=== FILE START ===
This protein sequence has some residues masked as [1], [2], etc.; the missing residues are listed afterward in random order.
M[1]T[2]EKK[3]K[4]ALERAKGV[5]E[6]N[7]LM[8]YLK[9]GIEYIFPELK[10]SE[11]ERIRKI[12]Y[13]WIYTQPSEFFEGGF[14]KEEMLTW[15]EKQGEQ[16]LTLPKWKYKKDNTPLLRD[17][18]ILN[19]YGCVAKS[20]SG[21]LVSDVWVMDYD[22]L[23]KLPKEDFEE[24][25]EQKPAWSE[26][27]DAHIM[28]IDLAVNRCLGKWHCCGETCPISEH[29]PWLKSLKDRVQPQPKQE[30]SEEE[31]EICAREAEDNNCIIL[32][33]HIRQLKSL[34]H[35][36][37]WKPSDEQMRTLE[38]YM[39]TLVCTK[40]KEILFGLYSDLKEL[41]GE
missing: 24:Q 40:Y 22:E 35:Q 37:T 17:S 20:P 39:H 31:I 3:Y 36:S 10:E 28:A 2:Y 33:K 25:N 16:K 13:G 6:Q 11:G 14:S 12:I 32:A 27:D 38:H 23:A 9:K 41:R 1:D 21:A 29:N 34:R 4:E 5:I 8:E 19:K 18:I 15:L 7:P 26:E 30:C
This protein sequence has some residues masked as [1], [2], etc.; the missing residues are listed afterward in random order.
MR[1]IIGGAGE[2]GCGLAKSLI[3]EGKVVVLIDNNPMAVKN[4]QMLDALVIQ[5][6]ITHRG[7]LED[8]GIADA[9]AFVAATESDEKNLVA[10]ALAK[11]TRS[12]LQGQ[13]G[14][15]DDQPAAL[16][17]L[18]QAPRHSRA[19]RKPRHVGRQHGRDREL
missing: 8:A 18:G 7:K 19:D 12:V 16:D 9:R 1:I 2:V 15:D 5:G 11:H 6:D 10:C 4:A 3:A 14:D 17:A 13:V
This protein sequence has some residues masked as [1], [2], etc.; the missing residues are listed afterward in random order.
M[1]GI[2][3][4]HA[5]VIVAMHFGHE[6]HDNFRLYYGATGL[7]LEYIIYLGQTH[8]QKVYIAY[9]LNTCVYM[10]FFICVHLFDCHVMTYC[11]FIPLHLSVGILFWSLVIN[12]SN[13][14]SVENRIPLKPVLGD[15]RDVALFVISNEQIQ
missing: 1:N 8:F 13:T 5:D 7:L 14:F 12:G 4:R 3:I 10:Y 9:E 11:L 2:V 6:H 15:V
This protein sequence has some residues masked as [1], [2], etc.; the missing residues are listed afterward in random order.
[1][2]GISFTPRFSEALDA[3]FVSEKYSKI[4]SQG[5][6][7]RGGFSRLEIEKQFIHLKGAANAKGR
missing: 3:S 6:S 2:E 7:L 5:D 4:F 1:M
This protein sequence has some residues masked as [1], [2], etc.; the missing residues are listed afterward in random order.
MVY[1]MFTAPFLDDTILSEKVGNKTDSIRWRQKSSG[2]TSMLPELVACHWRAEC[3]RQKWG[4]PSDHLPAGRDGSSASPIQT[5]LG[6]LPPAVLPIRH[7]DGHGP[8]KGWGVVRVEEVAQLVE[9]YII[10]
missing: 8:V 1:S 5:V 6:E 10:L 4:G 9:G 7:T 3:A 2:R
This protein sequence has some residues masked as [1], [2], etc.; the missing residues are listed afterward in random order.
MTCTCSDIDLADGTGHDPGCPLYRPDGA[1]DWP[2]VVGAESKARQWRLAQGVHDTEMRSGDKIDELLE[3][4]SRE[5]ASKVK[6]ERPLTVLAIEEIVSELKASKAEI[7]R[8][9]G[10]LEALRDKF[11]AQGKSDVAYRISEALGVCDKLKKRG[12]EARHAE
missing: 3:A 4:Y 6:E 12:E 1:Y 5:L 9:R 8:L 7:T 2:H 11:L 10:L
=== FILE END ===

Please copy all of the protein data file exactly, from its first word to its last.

This protein sequence has some residues masked as [1], [2], etc.; the missing residues are listed afterward in random order.
M[1]T[2]EKK[3]K[4]ALERAKGV[5]E[6]N[7]LM[8]YLK[9]GIEYIFPELK[10]SE[11]ERIRKI[12]Y[13]WIYTQPSEFFEGGF[14]KEEMLTW[15]EKQGEQ[16]LTLPKWKYKKDNTPLLRD[17][18]ILN[19]YGCVAKS[20]SG[21]LVSDVWVMDYD[22]L[23]KLPKEDFEE[24][25]EQKPAWSE[26][27]DAHIM[28]IDLAVNRCLGKWHCCGETCPISEH[29]PWLKSLKDRVQPQPKQE[30]SEEE[31]EICAREAEDNNCIIL[32][33]HIRQLKSL[34]H[35][36][37]WKPSDEQMRTLE[38]YM[39]TLVCTK[40]KEILFGLYSDLKEL[41]GE
missing: 24:Q 40:Y 22:E 35:Q 37:T 17:S 20:P 39:H 31:I 3:Y 36:S 10:E 28:A 2:Y 33:K 25:N 16:K 13:G 6:Q 11:G 14:S 12:I 32:A 27:D 38:H 23:A 9:K 41:R 1:D 21:A 29:N 34:R 4:E 5:I 8:E 19:K 18:I 15:L 7:P 26:E 30:C
This protein sequence has some residues masked as [1], [2], etc.; the missing residues are listed afterward in random order.
MR[1]IIGGAGE[2]GCGLAKSLI[3]EGKVVVLIDNNPMAVKN[4]QMLDALVIQ[5][6]ITHRG[7]LED[8]GIADA[9]AFVAATESDEKNLVA[10]ALAK[11]TRS[12]LQGQ[13]G[14][15]DDQPAAL[16][17]L[18]QAPRHSRA[19]RKPRHVGRQHGRDREL
missing: 8:A 18:G 7:K 19:D 12:V 16:D 9:R 1:I 2:V 15:D 5:G 11:H 6:D 10:C 4:A 3:A 14:D 17:A 13:V
This protein sequence has some residues masked as [1], [2], etc.; the missing residues are listed afterward in random order.
M[1]GI[2][3][4]HA[5]VIVAMHFGHE[6]HDNFRLYYGATGL[7]LEYIIYLGQTH[8]QKVYIAY[9]LNTCVYM[10]FFICVHLFDCHVMTYC[11]FIPLHLSVGILFWSLVIN[12]SN[13][14]SVENRIPLKPVLGD[15]RDVALFVISNEQIQ
missing: 1:N 8:F 13:T 5:D 7:L 14:F 12:G 4:R 3:I 10:Y 9:E 11:L 2:V 6:H 15:V
This protein sequence has some residues masked as [1], [2], etc.; the missing residues are listed afterward in random order.
[1][2]GISFTPRFSEALDA[3]FVSEKYSKI[4]SQG[5][6][7]RGGFSRLEIEKQFIHLKGAANAKGR
missing: 3:S 6:S 2:E 7:L 5:D 4:F 1:M
This protein sequence has some residues masked as [1], [2], etc.; the missing residues are listed afterward in random order.
MVY[1]MFTAPFLDDTILSEKVGNKTDSIRWRQKSSG[2]TSMLPELVACHWRAEC[3]RQKWG[4]PSDHLPAGRDGSSASPIQT[5]LG[6]LPPAVLPIRH[7]DGHGP[8]KGWGVVRVEEVAQLVE[9]YII[10]
missing: 8:V 1:S 5:V 6:E 10:L 4:G 9:G 7:T 3:A 2:R
This protein sequence has some residues masked as [1], [2], etc.; the missing residues are listed afterward in random order.
MTCTCSDIDLADGTGHDPGCPLYRPDGA[1]DWP[2]VVGAESKARQWRLAQGVHDTEMRSGDKIDELLE[3][4]SRE[5]ASKVK[6]ERPLTVLAIEEIVSELKASKAEI[7]R[8][9]G[10]LEALRDKF[11]AQGKSDVAYRISEALGVCDKLKKRG[12]EARHAE
missing: 3:A 4:Y 6:E 12:E 1:Y 5:L 9:R 8:L 7:T 2:H 11:L 10:L